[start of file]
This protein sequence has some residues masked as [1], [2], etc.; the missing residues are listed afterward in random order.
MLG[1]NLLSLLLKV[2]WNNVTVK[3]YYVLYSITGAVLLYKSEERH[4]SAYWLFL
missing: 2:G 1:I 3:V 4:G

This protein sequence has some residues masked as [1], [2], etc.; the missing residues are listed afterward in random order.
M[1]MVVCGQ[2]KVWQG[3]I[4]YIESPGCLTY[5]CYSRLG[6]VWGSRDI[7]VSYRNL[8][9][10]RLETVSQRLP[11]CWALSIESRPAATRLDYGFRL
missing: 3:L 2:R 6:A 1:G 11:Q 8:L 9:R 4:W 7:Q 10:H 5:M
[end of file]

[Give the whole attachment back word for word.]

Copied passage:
This protein sequence has some residues masked as [1], [2], etc.; the missing residues are listed afterward in random order.
MLG[1]NLLSLLLKV[2]WNNVTVK[3]YYVLYSITGAVLLYKSEERH[4]SAYWLFL
missing: 2:G 1:I 3:V 4:G

This protein sequence has some residues masked as [1], [2], etc.; the missing residues are listed afterward in random order.
M[1]MVVCGQ[2]KVWQG[3]I[4]YIESPGCLTY[5]CYSRLG[6]VWGSRDI[7]VSYRNL[8][9][10]RLETVSQRLP[11]CWALSIESRPAATRLDYGFRL
missing: 3:L 2:R 6:A 1:G 11:Q 8:L 9:R 4:W 7:Q 10:H 5:M